Hypophosphatemia during nutritional rehabilitation in anorexia nervosa: Implications for refeeding and monitoring

Rollyn M. Ornstein, Neville H. Golden, Marc S. Jacobson, I. Ronald Shenker

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131 Scopus citations


Purpose To determine the incidence of hypophosphatemia in adolescents with anorexia nervosa (AN) hospitalized for nutritional rehabilitation and to examine factors predisposing to its development. Methods A retrospective chart review of 69 patients (66 female, 3 male) with AN consecutively admitted to an inpatient adolescent medical unit between July 1, 1998 and June 30, 2000. Mean age was 15.5 ± 2.4 (range 8 to 22) years and mean % ideal body weight (IBW) was 72.7 ± 7%. Serum phosphorus was measured daily for 1 week and then biweekly to weekly. Patients were started on 1200-1400 kcal/day and calories were increased by 200 kcal every 24-48 hours. Results Four (5.8%) patients developed moderate hypophosphatemia (<2.5 and ≥ 1.0 mg/dl) and 15 (21.7%) had mild hypophosphatemia (<3.0 and ≥ 2.5 mg/dl). Patients who developed moderate hypophosphatemia were significantly more malnourished than those who did not (p = 0.02). Phosphorus nadirs were directly proportional to % IBW (r = 0.3, p = 0.01). Over three-quarters of the patients (81%) reached their phosphorus nadir within the first week of hospitalization. The patient with the lowest phosphorus level experienced short runs of ventricular tachycardia. No other severe complications were seen. Overall, 19 (27.5%) patients required phosphorus supplementation. Conclusions Phosphorus drops to its nadir during the first week of refeeding. We recommend daily monitoring of serum phosphorus with supplementation as needed during the first week of hospitalization, especially in those who are severely malnourished.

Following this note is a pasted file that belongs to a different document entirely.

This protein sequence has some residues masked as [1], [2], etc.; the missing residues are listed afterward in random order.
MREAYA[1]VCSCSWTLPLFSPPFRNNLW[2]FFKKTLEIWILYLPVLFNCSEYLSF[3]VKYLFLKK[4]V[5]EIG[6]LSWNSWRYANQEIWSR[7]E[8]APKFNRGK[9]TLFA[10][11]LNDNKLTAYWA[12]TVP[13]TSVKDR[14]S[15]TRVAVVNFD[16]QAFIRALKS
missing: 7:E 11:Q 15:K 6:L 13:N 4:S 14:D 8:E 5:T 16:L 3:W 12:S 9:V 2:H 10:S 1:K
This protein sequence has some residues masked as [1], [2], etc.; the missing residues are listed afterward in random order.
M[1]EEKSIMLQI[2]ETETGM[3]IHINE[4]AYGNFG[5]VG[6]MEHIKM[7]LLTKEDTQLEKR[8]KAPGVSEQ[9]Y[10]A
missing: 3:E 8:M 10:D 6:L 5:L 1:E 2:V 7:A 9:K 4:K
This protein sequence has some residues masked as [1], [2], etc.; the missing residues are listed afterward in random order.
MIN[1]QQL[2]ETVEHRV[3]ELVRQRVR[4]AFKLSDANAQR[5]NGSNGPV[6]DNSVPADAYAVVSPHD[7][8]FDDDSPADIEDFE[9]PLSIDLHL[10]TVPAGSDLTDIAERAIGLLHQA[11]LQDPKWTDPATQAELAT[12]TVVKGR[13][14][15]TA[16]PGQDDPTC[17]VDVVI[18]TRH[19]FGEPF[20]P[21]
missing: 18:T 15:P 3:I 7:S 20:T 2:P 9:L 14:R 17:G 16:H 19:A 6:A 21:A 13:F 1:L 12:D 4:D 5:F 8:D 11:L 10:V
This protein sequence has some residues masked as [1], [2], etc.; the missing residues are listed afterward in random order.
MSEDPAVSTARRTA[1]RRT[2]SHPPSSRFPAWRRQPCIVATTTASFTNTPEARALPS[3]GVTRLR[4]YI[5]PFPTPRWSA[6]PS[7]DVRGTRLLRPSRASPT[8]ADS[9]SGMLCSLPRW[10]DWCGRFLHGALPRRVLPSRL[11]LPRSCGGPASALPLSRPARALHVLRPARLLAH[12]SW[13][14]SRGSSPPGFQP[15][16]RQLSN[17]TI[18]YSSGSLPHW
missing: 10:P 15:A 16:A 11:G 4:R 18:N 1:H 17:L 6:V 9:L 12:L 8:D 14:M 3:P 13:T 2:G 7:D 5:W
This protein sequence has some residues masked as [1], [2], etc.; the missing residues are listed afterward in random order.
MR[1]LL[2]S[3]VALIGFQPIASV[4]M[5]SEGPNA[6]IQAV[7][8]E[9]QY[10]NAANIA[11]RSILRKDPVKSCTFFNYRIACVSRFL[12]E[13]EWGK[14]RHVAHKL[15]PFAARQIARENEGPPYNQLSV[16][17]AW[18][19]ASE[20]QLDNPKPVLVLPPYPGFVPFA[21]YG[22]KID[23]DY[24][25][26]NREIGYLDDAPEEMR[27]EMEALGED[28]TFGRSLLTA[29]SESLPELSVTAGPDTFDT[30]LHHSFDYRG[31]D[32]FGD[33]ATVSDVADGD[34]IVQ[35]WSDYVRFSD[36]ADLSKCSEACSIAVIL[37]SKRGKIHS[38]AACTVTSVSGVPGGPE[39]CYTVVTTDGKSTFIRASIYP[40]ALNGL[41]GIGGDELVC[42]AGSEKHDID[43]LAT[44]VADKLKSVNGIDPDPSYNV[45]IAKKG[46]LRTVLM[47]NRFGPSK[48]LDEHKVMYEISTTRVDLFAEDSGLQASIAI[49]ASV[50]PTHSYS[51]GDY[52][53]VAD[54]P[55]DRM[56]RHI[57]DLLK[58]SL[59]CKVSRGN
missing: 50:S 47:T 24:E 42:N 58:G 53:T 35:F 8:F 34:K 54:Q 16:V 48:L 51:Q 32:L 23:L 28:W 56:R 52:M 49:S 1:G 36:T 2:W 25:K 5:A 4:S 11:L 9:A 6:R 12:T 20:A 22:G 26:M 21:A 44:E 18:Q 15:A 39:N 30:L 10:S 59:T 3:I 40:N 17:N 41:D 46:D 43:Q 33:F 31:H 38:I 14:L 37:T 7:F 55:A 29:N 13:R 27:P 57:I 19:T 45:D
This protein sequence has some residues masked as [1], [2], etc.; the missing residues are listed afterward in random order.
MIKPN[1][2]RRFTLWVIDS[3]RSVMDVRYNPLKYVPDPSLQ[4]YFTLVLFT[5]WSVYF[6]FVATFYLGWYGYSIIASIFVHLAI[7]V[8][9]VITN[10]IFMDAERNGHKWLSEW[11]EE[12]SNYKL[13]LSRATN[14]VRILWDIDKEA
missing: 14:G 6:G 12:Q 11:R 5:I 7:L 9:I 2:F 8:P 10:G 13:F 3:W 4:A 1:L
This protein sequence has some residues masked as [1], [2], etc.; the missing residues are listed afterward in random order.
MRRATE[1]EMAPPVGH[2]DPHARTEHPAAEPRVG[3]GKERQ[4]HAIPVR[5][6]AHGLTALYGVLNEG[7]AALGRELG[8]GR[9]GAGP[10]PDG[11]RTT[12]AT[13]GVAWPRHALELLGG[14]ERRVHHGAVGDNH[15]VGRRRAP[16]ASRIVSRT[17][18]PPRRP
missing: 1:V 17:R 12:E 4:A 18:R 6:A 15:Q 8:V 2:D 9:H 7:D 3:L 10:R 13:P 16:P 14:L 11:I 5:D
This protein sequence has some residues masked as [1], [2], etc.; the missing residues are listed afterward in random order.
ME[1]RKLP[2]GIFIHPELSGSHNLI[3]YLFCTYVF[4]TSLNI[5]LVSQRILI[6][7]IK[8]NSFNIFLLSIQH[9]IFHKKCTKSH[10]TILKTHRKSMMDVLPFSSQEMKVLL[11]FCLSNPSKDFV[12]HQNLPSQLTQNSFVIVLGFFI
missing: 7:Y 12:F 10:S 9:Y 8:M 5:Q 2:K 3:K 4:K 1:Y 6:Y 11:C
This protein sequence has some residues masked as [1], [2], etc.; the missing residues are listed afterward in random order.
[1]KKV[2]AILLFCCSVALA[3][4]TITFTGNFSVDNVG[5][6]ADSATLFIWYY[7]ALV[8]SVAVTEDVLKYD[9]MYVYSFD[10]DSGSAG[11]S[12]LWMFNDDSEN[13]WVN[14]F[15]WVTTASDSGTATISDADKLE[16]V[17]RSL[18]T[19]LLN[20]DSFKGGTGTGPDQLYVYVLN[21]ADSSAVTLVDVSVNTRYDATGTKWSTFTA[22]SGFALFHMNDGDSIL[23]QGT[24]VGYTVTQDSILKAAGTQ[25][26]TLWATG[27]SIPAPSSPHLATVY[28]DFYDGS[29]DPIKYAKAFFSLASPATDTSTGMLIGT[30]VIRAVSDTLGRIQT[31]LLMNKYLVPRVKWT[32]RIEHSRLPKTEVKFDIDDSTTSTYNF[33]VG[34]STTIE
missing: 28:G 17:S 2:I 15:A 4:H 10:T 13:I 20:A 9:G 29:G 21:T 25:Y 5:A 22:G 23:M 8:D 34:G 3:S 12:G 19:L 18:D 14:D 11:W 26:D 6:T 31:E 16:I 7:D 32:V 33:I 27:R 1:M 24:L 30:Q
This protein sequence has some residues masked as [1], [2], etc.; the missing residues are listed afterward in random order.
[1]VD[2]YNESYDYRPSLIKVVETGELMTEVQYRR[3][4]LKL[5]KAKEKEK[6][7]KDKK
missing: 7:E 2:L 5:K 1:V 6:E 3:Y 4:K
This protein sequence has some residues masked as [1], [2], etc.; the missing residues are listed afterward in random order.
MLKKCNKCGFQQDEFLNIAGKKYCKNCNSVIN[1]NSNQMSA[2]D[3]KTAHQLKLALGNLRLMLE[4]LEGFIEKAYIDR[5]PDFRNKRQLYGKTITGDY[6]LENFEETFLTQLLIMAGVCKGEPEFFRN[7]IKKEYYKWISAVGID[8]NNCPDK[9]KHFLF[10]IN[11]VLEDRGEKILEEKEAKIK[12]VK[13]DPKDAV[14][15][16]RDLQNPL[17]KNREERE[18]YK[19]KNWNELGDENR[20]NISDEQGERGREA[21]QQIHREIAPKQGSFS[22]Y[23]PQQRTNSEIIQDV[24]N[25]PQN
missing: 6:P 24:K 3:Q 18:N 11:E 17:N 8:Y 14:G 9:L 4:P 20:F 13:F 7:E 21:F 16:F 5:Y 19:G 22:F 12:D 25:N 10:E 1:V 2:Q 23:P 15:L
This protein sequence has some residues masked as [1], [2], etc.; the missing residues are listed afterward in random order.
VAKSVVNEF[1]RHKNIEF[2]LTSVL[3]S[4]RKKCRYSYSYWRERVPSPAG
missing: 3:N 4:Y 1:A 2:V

Original languageEnglish (US)
Pages (from-to)83-88
Number of pages6
JournalJournal of Adolescent Health
Issue number1
StatePublished - Jan 1 2003

All Science Journal Classification (ASJC) codes

  • Pediatrics, Perinatology, and Child Health
  • Public Health, Environmental and Occupational Health
  • Psychiatry and Mental health


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